When we began thinking about Dishoom Carnaby, we came across a surprising relationship that flourished in the 1960s, when Western influences kicked off a rocking music scene in Bombay. We were drawn in by this cul-de-sac of history and contacted Sidharth Bhatia, the author of the book ‘India Psychedelic’, as well as many musicians from the time. As the project evolved, we felt that an album was the right thing to do: a way to showcase some amazing music, and, like the restaurant, bridge the gap between 1960s London and Bombay.
Here’s the track listing for the full album – and you can read more about it (and how to buy!) here.
Jumpin’ Jack Flash – Ananda Shankar
(M. Jagger / K. Richards) Onward Music Ltd / Westminster Music Ltd / ABKCO Music Ltd. ℗ 1970 WEA International Inc.
A sitar-drenched Rolling Stones cover does not sound like a musical idea with legs. But Shankar takes the song to a whole new place by injecting sheer heat and bravado into the original Jagger/ Richards number. The time he spent in late ’60s California jamming with Hendrix certainly paid off. The nephew of renowned Ravi Shankar, Ananda wanted to break down musical barriers. His brilliant combining of sitar, Moog synthesizer, guitar, bass and drums certainly stomped those barriers down on his cult-classic 1970 self-titled long player which also includes a cover of The Doors’ Light My Fire.
Cissy Strutt – Bill Ravi Harris & The Prophets
(Neville / Nocentelli / Porter / Modeliste) Ardmore Ltd. ℗ 1997 BBE Music
What’s the connection between mystical character Bill Harris and Amy Winehouse? The rumour is that Harris was a teenage funk obsessive who became interested in the sitar. In reality Bill ‘Ravi’ Harris was a pseudonym of Gabriel Roth (aka Bosco Mann).
In 1996 he recorded an album of sitar funk with his band The Prophets. He went on to form the excellent Daptone Records and became the primary songwriter for ace soul band Sharon Jones & The Dap-Kings. Roth later won two Grammy awards for producing Amy Winehouse’s acclaimed Back to Black LP, recorded with the Dap-Kings. But the real reason we love this version of The Meters’ Cissy Strut is simply because it makes us get our wiggle on.
The Party (reprise) – Henry Mancini & His Orchestra
(H. Mancini) ℗1968 RCA Records, a division of Sony Music Entertainment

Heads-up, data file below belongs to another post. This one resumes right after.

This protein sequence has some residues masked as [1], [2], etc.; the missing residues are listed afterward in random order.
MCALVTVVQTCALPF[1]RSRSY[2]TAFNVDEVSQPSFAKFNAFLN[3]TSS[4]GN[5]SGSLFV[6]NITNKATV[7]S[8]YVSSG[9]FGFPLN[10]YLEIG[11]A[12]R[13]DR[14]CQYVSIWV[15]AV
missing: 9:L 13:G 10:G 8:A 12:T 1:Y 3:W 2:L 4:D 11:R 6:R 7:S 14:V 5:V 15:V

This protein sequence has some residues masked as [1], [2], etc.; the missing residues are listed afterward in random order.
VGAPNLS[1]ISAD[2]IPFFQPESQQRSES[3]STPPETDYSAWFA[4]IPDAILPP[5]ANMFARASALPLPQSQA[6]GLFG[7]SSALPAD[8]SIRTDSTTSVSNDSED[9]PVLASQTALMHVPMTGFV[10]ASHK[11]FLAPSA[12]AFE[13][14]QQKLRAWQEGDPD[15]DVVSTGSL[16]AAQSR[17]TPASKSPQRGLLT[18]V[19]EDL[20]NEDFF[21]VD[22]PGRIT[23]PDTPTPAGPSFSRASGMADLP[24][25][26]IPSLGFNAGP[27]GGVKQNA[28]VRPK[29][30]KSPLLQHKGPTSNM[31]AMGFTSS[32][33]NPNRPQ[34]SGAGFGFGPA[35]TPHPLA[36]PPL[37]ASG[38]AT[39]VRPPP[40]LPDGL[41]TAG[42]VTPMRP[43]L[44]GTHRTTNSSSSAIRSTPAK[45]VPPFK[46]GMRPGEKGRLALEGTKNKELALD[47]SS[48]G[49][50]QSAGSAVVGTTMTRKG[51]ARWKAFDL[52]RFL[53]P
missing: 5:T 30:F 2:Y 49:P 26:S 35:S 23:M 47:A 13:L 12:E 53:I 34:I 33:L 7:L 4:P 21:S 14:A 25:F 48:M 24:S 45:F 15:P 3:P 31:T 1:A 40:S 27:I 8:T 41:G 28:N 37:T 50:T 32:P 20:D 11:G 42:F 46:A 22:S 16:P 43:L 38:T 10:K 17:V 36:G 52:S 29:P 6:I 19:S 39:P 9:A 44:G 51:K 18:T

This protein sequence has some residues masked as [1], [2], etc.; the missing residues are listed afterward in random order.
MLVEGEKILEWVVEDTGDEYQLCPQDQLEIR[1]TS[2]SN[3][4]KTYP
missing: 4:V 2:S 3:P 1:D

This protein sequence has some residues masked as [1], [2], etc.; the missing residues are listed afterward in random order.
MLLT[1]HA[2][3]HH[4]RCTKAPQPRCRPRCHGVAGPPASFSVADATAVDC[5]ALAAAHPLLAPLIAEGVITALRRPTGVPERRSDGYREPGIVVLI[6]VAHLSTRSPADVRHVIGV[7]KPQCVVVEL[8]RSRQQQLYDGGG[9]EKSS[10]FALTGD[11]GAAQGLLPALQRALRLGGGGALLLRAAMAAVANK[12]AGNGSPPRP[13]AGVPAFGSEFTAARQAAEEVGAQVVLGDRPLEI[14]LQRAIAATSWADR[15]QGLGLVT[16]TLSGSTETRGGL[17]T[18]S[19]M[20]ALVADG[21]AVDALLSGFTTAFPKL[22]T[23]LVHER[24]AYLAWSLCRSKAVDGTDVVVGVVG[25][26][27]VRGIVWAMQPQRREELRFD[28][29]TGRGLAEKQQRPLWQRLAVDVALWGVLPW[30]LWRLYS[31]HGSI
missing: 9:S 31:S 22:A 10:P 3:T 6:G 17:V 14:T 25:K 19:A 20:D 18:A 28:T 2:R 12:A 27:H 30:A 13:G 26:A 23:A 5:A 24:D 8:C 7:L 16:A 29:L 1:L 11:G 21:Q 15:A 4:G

We included Mancini’s soundtrack to the Blake Edwards film of the same name because it feels so very Dishoom. As a composer of music for film, Mancini is as much a 20th century master of the art as Bernard Herrmann and Ennio Morricone. Apparently he was miffed when it became clear from the audience reaction to the early screenings of The Party that no one was going to be able to hear his soundtrack because of the howling laughter. Despite the crude spectacle of Peter Sellers’ ‘browning up’ for the lead role, the film is one of Sellers’ best, and an absolute riot that Mancini scores beautifully.
Born To Be Wild – The Savages
(M. Bonfire) Universal Music India Pvt. Ltd. ℗1970 Universal Music India Pvt. Ltd.
Not to be confused with the backing band of Screaming Lord Sutch who share the same name, or indeed post-punk outfit Savages, The Savages featured here are very much a rock’n’roll band formed in Bombay in 1965 by Bashir Sheikh. A central act of the then tiny Indian rock scene, they progressed from covering the artists they loved to writing their own songs, and even recording tracks with Asha Puthli. Born To Be Wild is an apt example of the cross-cultural pollination taking place between 1960s western and Indian music – powerful, bold and full of raw rock’n’roll passion.
You Me Bullets Love – The Bombay Royale
(A. Williamson, R. Douglas-Sola, D. Jones, R. Jones, E. Fairlie, J. Bennett, P. Kaur Singh, J. Goyma, T. Martin, M. Hovell, S. Bhattacharya) HopeStreet Recordings/Copyright Control. ℗ 2012 HopeStreet Recordings
Listening to this one track by The Bombay Royale is akin to watching the entirety of 1970s Indian cinema but stuffed into a blistering three-minute punch to the ears. The eleven-piece band specializes in paying tribute to that golden era of Bollywood using their howling organs, epic strings, spaghetti guitar and dynamite horn section to quickly evoke romance, suspense, danger and explosive Technicolor, all packed into a wonderful roller- coaster musical ride.
I Like London In The Rain – Blossom Dearie
(B. Dearie / J. Council) ℗ 1970 Mercury Records Ltd.